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Now in its twelfth year, Class 46 is dedicated to European trade mark law and practice. This weblog is written by a team of enthusiasts who want to spread the word and share their thoughts with others.

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Anthonia Ghalamkarizadeh
Birgit Clark
Blog Administrator
Christian Tenkhoff
Fidel Porcuna
Gino Van Roeyen
Markku Tuominen
Niamh Hall
Nikos Prentoulis
Stefan Schröter
Tomasz Rychlicki
Yvonne Onomor
TUESDAY, 19 MAY 2009
The Knut polar bear saga continues

It has been a while since we last reported on Knut, the polar bear. Regular Class 46 readers will recall Knut's rise to global fame and the various trade mark issues surrounding the marketing of Knut and other high profile (polar) bears. To refresh your memory, please click here.

The latest polar bear news from Germany concern a court battle over Knut which again serves to illustrate the financial worth of polar bear brands (and which also gives you an interesting insight into the German psyche). In the latest installment of the Knut saga Berlin zoo and Neumünster zoo tried to agree on the sale of the star polar bear from Neumünster zoo to Berlin zoo. The zoos disagreed over the price and took the whole matter to the Berlin Regional court. We have previously reported that Neumünster zoo had sued Berlin zoo for a share of the royalties earned through licensing the "Knut polar bear brand" (see Class 46 post here). Knut's father, polar bear Lars is owned by the Neumünster zoo and both zoos appear to have an agreement which grants Neumünster zoo a certain share of the Knut profits.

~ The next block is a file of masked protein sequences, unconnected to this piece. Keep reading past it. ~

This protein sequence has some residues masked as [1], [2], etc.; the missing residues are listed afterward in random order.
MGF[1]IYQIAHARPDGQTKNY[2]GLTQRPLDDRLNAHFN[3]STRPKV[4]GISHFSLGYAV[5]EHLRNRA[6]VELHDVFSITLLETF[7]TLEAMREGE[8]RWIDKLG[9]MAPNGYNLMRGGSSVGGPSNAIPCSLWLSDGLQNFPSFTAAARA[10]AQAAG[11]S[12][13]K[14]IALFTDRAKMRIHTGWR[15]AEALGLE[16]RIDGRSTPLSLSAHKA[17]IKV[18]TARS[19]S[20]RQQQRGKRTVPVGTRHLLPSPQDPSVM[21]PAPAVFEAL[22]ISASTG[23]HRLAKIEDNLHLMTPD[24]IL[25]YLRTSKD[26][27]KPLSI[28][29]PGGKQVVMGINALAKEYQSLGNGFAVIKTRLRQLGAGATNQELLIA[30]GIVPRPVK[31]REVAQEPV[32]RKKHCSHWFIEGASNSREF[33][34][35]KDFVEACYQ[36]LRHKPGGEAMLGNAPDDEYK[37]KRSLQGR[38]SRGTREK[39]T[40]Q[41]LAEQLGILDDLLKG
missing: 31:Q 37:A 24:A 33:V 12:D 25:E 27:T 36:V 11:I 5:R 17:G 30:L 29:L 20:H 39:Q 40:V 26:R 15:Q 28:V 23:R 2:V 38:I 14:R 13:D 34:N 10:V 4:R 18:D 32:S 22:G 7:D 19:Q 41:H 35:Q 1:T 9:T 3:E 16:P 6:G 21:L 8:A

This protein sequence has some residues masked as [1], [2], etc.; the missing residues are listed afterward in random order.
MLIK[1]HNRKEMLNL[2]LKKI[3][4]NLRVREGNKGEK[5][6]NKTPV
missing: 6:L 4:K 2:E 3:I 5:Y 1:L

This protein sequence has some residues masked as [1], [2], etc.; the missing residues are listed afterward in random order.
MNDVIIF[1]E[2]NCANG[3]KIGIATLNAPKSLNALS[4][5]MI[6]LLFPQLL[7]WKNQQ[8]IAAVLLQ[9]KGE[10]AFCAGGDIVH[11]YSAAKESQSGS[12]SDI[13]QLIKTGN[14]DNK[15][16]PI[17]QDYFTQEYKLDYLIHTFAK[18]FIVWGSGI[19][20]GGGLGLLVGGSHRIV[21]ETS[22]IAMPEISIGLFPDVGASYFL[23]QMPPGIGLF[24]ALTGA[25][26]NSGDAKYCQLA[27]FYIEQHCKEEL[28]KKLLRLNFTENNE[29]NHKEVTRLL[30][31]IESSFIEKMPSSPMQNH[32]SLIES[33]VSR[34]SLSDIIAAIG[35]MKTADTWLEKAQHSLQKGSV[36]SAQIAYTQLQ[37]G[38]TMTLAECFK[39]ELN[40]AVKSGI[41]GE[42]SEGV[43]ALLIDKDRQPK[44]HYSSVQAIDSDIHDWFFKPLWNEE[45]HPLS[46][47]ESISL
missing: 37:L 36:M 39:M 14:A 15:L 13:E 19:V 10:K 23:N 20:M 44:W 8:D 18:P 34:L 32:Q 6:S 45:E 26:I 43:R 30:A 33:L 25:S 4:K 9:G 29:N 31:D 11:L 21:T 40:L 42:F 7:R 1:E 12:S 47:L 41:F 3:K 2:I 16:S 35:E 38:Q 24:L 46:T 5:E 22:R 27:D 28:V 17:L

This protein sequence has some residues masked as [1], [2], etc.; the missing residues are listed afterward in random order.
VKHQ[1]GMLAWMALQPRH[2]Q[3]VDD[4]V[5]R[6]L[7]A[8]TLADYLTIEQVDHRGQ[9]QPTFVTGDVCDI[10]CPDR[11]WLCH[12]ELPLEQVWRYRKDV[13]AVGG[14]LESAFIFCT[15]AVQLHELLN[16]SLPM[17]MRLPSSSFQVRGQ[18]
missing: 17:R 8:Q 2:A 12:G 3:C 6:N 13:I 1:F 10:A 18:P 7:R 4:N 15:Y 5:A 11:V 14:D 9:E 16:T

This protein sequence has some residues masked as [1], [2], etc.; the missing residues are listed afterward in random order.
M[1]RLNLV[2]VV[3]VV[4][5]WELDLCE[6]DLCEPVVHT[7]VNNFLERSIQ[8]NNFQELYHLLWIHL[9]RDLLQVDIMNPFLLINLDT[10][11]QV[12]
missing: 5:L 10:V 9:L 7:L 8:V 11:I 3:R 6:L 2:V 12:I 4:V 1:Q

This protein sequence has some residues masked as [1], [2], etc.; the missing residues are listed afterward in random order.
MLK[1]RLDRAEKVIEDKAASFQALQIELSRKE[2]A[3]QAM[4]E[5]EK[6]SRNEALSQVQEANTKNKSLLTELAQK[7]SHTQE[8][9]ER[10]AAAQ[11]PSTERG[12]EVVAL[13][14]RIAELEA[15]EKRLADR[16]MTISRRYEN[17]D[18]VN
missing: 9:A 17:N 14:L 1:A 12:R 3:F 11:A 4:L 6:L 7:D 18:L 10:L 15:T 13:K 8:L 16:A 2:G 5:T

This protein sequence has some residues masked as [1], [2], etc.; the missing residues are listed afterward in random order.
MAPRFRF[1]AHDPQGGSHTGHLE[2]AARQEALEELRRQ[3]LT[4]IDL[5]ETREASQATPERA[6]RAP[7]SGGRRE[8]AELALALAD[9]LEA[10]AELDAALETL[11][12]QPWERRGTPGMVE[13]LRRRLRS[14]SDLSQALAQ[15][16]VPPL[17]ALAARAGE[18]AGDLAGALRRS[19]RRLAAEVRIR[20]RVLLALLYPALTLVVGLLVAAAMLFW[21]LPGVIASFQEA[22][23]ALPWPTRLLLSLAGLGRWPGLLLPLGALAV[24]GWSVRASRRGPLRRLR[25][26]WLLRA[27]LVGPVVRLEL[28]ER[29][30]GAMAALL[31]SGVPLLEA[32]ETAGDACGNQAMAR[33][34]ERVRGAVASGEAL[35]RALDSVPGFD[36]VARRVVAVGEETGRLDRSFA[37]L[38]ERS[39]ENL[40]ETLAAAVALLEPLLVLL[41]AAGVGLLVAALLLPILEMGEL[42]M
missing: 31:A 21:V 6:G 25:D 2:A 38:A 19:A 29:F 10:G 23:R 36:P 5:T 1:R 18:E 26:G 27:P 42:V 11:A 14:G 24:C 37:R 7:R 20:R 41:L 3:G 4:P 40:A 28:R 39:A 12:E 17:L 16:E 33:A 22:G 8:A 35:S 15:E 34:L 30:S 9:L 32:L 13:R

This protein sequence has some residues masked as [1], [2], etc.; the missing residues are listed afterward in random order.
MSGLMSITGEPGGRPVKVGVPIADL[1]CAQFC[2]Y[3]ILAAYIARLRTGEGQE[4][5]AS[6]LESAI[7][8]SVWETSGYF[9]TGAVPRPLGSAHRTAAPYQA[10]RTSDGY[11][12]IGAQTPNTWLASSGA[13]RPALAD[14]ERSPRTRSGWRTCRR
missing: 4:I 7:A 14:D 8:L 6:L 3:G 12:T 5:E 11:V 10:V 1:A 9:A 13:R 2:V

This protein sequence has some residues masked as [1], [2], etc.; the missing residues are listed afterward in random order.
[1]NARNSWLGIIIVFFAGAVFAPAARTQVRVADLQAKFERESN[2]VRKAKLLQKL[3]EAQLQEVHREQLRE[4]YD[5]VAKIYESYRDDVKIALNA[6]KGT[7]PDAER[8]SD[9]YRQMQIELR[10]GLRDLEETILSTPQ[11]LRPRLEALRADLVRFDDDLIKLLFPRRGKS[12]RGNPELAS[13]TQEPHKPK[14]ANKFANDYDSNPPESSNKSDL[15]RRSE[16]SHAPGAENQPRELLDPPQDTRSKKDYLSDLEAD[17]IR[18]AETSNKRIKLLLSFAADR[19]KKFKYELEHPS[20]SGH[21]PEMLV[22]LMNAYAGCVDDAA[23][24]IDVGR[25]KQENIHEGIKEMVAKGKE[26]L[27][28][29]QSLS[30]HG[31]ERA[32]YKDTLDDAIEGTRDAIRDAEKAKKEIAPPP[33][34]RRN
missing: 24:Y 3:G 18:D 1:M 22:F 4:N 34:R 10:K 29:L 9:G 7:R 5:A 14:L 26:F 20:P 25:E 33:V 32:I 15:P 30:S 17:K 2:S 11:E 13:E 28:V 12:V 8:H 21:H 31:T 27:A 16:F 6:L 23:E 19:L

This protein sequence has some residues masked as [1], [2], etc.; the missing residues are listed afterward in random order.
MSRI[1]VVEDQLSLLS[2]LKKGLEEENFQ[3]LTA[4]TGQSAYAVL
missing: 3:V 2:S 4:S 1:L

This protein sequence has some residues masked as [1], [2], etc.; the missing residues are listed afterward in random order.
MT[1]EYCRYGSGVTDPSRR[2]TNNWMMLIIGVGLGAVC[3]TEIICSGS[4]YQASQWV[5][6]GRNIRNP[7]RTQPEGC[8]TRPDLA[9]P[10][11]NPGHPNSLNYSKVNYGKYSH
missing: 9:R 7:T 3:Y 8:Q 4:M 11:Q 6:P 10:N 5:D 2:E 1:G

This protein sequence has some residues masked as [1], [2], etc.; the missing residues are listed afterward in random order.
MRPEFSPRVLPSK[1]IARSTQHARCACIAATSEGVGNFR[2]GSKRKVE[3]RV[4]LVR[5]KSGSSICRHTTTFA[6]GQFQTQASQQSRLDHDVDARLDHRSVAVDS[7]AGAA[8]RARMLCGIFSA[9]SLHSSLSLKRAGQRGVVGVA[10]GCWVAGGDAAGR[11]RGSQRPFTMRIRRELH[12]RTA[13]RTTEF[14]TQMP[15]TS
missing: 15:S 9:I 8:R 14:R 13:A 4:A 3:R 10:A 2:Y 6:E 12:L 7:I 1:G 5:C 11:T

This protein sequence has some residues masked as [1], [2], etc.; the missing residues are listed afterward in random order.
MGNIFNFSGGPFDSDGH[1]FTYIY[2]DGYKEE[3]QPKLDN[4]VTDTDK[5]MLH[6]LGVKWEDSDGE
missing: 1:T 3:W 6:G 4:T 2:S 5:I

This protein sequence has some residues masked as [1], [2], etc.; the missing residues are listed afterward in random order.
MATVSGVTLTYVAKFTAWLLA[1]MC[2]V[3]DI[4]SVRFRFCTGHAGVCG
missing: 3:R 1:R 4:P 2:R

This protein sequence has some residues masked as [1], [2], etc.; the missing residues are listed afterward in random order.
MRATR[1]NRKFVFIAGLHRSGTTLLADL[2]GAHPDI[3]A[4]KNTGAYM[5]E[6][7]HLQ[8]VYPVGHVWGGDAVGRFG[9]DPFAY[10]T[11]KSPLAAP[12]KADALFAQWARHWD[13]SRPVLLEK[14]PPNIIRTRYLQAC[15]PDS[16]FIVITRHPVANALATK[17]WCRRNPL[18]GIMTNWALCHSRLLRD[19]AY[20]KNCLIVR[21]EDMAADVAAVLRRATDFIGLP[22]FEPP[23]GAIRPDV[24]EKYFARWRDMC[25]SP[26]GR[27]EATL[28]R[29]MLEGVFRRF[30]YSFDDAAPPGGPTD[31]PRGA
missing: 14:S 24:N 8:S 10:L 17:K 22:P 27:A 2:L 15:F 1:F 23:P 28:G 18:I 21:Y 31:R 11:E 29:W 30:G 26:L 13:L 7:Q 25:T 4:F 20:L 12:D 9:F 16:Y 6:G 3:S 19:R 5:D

According to German media reports of today's date, it has now transpired that Knut himself is owned by Neumünster zoo, despite having been born at Berlin zoo. Neumünster zoo is not prepared to sell Knut for less than 700,000 Euro, while Berlin Zoo only intends to pay 350,000 Euro ("and not a cent a more"). It should be mentioned that Berlin zoo is owned by the city of Berlin which is known for being notoriously strapped for cash. The court proceedings appear to be a real media spectacle with Knut supporters in the audience and Peter Drüwa, the Neumünster zoo director, even wearing a polar bear trade mark tie. Not surprisingly, the parties failed to reach a settlement agreement in court today. If the two zoos have not agreed on a sale price by 13 July 2009, the Berlin Regional court will hand down its own decision on 1 September 2009. The presiding judge, Philip Hegermann, has already indicated that the case will most likely be decided in favour of the Berlin zoo.

It is not quite clear from the various reports just why the bear now has to be sold or whether this dispute is really (still) about royalties and revenues stemming from trade mark licensing and merchandising. Class 46 will monitor the situation and update its readers. As predicted previously, these polar bears just do not go away...

Posted by: Birgit Clark @ 18.19
Tags: German trade marks, Germany, knut, Polar cubs,
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